This section is from "The Horticulturist, And Journal Of Rural Art And Rural Taste", by P. Barry, A. J. Downing, J. Jay Smith, Peter B. Mead, F. W. Woodward, Henry T. Williams. Also available from Amazon: Horticulturist and Journal of Rural Art and Rural Taste.
Every traveller through England must have been struck by the effect produced upon its rural scenery, not only by the entrances to the more extensive parks of the nobility, but also by the numerous gateways and lodges which are found to almost every country house, and to the small pleasure grounds even of the suburban villas. Few, if any, appendages to a residence, which has only a limited extent of ground surrounding it, add so much elegance to its general appearance, or importance to its character, as does an entrance suitable to its position and extent. We say suitable, because much as the stately entrance arch, and its accompanying lodge, gives dignity to the mansion of the millionaire, a far less structure satisfies the requirements of the villa.
Whatever may be the beauty of pleasure grounds or the magnificence of the park, however diversified the ground, or varied the scenery of the landscape, unless the attention be arrested by a judicious entrance way, half the effect which the whole is calculated to produce, is lost. On the contrary, when upon drawing near a country seat, the eye is gratified by the elegance of the entrance gateway, proportioned to extent, and appropriate in structure to the principal edifice, an indication of refinement is conveyed to the mind, and we prepare ourselves, imperceptibly, to admire the beauties and embellishments which we expect to follow the fitness of the approach.
Take a few acres of our native wilds, where the undulation of surface admits readily of the production of diversified effect; cut down a few trees, leaving a group here, and there a noble denisen of the forest, to challenge the attention of the observer; then surround your domain with a fence, and place a good entrance gateway to the whole, and you have converted in a few hours, a wilderness into a garden, and taught the savage a lesson of civilization!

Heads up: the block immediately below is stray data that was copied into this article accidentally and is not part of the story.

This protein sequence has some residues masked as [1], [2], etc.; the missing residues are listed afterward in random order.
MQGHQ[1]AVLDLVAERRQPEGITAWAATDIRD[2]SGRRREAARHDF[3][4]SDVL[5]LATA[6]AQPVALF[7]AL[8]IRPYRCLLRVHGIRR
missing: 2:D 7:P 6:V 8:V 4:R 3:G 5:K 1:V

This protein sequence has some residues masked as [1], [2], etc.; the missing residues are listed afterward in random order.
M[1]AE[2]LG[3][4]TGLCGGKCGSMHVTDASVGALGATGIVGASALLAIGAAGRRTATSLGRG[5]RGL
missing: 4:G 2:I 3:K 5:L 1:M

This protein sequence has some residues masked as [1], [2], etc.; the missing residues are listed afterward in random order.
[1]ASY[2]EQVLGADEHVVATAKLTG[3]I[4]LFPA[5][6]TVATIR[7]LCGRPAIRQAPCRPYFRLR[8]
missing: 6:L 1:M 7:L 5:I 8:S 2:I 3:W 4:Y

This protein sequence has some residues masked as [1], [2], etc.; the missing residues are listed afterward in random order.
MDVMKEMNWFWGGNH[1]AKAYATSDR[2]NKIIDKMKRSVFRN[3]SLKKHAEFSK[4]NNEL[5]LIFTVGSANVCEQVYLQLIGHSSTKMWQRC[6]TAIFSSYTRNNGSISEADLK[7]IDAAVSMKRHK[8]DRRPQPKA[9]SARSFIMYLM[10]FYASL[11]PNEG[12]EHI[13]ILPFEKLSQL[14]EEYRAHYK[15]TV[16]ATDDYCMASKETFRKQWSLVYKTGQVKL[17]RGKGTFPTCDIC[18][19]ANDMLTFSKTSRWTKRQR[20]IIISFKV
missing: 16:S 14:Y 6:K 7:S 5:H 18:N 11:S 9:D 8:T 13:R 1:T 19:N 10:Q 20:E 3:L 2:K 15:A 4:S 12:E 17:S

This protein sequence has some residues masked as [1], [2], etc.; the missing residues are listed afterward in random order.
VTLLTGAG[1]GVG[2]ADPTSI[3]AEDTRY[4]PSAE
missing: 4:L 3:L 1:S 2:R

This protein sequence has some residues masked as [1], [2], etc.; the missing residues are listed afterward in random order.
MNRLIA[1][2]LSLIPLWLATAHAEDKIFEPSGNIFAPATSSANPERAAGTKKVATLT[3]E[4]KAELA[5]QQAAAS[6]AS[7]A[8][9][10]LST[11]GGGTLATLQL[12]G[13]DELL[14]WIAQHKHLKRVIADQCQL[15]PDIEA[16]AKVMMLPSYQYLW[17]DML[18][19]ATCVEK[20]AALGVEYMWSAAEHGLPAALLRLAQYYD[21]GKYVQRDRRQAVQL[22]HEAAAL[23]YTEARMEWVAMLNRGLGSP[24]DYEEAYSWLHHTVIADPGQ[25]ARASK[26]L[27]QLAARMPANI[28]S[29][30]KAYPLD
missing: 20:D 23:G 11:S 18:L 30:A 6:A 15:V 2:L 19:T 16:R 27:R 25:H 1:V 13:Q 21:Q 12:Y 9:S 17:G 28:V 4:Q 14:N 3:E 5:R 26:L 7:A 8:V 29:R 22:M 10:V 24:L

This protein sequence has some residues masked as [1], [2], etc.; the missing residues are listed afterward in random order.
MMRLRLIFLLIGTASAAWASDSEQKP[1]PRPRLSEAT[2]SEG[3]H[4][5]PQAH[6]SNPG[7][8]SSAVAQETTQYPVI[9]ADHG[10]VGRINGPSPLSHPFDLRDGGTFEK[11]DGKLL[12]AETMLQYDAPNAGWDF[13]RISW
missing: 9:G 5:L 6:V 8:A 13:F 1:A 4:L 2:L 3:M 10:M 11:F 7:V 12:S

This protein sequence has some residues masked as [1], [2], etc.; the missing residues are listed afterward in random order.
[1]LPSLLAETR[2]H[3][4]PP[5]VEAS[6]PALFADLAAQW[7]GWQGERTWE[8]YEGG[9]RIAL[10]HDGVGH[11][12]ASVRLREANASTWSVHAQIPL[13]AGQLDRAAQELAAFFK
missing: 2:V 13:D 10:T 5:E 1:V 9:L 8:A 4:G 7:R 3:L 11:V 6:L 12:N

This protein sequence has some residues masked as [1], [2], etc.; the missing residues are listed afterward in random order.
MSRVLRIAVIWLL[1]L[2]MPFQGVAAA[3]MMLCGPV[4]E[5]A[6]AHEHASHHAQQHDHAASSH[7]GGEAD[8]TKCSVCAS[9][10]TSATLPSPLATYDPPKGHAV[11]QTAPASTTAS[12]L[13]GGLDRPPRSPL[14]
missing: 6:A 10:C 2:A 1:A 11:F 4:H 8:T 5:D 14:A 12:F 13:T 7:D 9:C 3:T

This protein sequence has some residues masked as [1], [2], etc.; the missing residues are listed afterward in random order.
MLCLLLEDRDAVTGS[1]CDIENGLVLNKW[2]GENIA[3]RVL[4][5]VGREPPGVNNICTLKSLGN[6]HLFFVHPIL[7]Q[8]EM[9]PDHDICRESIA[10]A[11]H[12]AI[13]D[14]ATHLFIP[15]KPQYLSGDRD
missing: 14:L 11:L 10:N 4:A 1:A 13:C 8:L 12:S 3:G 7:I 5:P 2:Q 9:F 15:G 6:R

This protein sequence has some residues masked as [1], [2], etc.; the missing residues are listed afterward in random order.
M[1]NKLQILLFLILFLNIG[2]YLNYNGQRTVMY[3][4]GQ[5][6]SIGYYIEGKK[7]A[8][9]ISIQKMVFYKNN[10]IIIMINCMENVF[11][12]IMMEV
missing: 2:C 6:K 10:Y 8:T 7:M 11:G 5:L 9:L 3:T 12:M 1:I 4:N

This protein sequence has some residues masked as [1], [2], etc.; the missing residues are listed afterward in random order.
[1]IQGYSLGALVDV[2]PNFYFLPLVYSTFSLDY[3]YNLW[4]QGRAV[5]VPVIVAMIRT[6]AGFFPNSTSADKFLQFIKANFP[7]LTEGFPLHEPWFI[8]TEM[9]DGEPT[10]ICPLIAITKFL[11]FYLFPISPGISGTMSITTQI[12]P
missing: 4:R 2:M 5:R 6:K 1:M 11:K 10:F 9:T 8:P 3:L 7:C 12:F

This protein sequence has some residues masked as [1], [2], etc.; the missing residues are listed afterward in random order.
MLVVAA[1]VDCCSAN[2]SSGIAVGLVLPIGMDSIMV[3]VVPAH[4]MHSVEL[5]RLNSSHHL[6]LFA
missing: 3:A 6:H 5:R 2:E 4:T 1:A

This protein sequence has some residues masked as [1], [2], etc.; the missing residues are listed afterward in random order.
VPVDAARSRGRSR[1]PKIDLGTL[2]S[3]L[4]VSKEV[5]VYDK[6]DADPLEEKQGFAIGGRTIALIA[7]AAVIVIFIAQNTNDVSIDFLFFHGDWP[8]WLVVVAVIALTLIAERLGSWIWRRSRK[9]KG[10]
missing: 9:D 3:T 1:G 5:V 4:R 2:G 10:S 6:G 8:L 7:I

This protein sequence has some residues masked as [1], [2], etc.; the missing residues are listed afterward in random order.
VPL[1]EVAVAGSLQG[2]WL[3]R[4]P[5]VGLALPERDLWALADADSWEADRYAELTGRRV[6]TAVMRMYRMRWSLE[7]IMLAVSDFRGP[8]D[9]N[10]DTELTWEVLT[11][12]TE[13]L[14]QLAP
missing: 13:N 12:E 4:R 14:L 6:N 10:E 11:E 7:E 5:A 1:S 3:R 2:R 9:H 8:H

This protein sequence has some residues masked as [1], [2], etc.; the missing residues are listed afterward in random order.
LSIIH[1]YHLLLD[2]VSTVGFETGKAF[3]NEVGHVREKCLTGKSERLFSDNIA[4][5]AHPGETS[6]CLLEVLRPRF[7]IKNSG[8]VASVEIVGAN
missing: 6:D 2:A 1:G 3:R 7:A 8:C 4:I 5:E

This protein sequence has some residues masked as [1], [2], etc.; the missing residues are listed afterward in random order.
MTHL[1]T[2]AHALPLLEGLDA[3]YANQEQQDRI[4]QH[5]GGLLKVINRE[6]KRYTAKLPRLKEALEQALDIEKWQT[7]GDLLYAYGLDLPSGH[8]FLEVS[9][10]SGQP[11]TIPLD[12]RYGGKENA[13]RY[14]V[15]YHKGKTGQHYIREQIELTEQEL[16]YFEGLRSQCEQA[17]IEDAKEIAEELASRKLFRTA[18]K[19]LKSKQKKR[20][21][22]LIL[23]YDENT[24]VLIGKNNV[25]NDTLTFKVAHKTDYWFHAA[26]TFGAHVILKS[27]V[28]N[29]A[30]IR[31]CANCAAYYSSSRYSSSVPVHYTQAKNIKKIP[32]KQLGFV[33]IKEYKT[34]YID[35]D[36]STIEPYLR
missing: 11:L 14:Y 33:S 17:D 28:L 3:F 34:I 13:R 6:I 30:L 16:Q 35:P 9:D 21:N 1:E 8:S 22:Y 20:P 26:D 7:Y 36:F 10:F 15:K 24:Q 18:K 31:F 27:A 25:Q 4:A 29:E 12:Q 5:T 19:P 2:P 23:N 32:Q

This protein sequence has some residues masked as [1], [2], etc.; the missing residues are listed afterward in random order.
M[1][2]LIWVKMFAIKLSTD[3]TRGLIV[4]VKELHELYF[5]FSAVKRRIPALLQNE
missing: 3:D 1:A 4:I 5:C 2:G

We have been gratified to see that this truth appears daily to become more and more noted around us. In the vicinity of New-York, and other parts of the country, we have observed many an edifice of the nature alluded to springing up, and with the view to foster so 'desirable and well directed a taste, we have presented our readers with an engraving in the present number, taken from an entrance gateway which has long been in high esteem with the landscape gardeners of England.
This arch is one which is adapted to grounds of considerable extent, and the mansion to which it belongs bears an architectural character in accordance with its general features.
It must be borne in mind, that the style of architecture of the principal edifice, and its size, must form the guide upon which the fitness of the entrance is determined upon. Nor is the position of less importance than the style. Whether it be a simple gate, an arch, or lodge, or a combination of more than one of these, the position of it should rarely, if ever, be parallel to the road of approach. A greater or less angle, the exact proportion of which should be regulated by the general features of the ground, will set off to much more advantage the pretension of the entrance, than will be practicable if it is erected on a line with the road. It should always be placed a few feet, and often some yards from the side of the road, and, if possible, in the immediate vicinity of a few trees, whose age and grateful shade, may add both dignity and beauty to the new erection.